I did not go to the XBRL US Conference in Austin, but from what I have heard and from what Rob Blake says on his blog, there is increasing focus on SEC XBRL financial filing quality. Here is a part of Rob's blog post (you can get to the entire post here):
SWEAT THE DETAILS: Being active and engaged in the XBRL review process is one thing. Understanding all the moving and required parts of the review itself is another. Much attention was given to helping companies “see beneath the content” and better understand the various aspects of an XBRL submission that need to be reviewed. “Feel good” reviews comparing the XBRL to the HTML need to be supplemented with a detailed and thorough (dare I say Complete…=) review of the signage/calculation structure of the XBRL as well as the information contained in the extension taxonomy. Companies that currently place the primary review responsibility on external service providers with little to no direct activity need to change the model immediately to bring a large portion of the review process in-house. Now is a really good time to sweat the details around an XBRL submission.
For those who have been following my blog you know that I have been harping about quality for a number of years. The need for "quality" is going to become a buzz word which people throw around, saying that they can do "quality" and others cannot in order to sell their software.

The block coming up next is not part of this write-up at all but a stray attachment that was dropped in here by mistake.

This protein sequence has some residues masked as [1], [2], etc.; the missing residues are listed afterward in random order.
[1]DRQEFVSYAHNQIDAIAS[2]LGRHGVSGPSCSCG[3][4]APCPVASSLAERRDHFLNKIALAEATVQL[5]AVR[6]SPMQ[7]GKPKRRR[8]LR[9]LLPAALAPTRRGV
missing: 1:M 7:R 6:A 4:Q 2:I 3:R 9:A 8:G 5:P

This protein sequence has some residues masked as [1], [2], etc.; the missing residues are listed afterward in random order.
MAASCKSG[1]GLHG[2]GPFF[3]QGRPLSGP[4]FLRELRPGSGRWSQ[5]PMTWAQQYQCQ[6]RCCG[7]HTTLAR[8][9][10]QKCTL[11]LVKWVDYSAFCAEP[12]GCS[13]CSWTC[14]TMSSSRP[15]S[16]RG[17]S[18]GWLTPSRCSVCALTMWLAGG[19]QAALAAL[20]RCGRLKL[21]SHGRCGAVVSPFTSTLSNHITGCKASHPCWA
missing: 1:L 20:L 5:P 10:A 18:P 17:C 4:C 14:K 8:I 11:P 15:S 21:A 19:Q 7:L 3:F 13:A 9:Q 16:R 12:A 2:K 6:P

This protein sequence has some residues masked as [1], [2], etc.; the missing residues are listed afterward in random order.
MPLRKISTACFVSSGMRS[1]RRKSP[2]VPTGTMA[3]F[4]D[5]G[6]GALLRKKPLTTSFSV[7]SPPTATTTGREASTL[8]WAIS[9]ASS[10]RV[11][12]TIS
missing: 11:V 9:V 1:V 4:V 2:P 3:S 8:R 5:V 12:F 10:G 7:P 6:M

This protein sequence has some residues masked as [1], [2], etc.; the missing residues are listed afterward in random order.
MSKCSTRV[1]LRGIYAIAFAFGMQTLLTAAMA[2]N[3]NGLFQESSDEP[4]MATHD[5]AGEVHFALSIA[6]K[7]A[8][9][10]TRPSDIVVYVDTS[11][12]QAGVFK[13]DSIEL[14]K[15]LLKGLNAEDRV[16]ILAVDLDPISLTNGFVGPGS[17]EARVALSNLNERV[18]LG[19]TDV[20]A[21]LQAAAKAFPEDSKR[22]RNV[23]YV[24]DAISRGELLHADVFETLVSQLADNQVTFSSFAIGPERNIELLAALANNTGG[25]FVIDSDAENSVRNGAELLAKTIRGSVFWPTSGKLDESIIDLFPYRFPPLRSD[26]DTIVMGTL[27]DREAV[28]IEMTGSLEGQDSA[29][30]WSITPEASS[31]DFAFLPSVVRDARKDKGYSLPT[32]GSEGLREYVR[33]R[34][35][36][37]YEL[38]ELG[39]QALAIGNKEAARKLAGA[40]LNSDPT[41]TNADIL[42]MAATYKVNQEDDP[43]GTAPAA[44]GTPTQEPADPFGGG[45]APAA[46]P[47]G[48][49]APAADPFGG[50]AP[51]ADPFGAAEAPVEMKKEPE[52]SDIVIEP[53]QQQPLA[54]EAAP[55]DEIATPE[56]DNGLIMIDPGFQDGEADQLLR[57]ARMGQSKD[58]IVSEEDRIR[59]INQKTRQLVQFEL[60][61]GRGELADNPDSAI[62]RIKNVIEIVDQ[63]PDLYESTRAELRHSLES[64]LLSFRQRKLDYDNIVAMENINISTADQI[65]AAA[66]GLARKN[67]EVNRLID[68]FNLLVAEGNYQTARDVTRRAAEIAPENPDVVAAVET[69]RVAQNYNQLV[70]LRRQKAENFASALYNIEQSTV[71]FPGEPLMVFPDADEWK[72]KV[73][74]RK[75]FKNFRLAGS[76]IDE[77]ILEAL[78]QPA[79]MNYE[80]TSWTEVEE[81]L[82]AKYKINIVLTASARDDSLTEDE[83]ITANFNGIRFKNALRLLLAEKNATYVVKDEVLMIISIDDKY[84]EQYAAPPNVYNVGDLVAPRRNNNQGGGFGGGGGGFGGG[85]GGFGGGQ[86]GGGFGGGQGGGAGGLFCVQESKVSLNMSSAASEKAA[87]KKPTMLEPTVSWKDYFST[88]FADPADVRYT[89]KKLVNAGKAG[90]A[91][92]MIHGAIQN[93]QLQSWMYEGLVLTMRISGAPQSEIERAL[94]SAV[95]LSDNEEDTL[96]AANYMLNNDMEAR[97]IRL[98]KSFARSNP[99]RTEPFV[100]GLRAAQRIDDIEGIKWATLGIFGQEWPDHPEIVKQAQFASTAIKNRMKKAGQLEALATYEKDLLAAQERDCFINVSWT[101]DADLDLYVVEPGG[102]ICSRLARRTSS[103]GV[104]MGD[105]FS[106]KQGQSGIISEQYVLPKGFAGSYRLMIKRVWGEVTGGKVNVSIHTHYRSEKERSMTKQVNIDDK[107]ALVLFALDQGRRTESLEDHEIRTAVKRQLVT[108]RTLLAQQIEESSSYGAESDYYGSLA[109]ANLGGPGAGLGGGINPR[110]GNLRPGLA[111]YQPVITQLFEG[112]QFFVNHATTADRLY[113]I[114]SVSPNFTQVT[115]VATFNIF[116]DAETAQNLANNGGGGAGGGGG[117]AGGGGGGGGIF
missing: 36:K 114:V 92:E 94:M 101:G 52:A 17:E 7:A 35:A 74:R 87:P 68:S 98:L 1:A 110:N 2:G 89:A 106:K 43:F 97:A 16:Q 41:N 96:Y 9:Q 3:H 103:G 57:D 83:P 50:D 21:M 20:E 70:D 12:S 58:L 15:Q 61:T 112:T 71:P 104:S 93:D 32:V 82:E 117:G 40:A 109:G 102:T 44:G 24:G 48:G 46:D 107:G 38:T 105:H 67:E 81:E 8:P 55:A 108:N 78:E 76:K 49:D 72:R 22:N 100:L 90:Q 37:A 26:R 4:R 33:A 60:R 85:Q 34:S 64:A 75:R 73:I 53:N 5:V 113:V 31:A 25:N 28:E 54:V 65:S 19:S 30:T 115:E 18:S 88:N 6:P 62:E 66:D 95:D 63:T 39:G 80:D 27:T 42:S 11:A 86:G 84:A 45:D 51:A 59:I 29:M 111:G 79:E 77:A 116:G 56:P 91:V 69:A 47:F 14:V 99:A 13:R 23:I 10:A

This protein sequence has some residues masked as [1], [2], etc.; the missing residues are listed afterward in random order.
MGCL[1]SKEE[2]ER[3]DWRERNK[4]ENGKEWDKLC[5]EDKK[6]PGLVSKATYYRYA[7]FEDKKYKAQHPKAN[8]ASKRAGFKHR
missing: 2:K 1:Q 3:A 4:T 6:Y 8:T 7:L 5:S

Don't let software vendors fool you. Ask good questions. Educate yourself. I can tell you from first hand knowledge that most software vendors cannot yet deliver on this promise of quality yet. Zero. If they could, I would see that fact in the results of my analysis of SEC XBRL financial reports. Some software vendors are better that other software vendors in certain specific areas. For example, if you look at something like the XBRL CLoud EDGAR Dashboard, look in the columns marked "E" for Edgar Filer Manual and US GAAP Taxonomy Architecture validation. That is the tip of the verification iceberg! Some software vendors don't even get that right yet.
Like Blake says, "feel good" reviews and less than complete reviews just will not cut it.
My document Guide to Verification of an SEC XBRL Financial Report helps you see what a complete review looks like. It also helps you understand what to expect from software to help you. Further, you don't need to be dealing with XBRL technical syntax at all. Literally, not at all. Good software will hide the XBRL technical syntax and allow you to focus where you truly need to focus: on the business meaning, on the semantics.
Just ask yourself one simple question: How do you know that your SEC financial filing is a true and fair representation of your entities financial information and what evidence do you have to prove that? Ask software vendors and filing agents that question and have them walk you through exactly how they do that. The guide above helps you understand the details of "true and fair".
Software vendors love uneducated customers, they are easy to sell to. Don't be an uneducated customer though. Become consciously competent as soon as you can.
You know that for digital financial reporting to really work, business users must be able to successfully be able to create and prove to themselves and other business users that digital financial reports such as SEC XBRL financial reports are true and fair representation of their financial information. We will end up there. May as well get their sooner rather than later.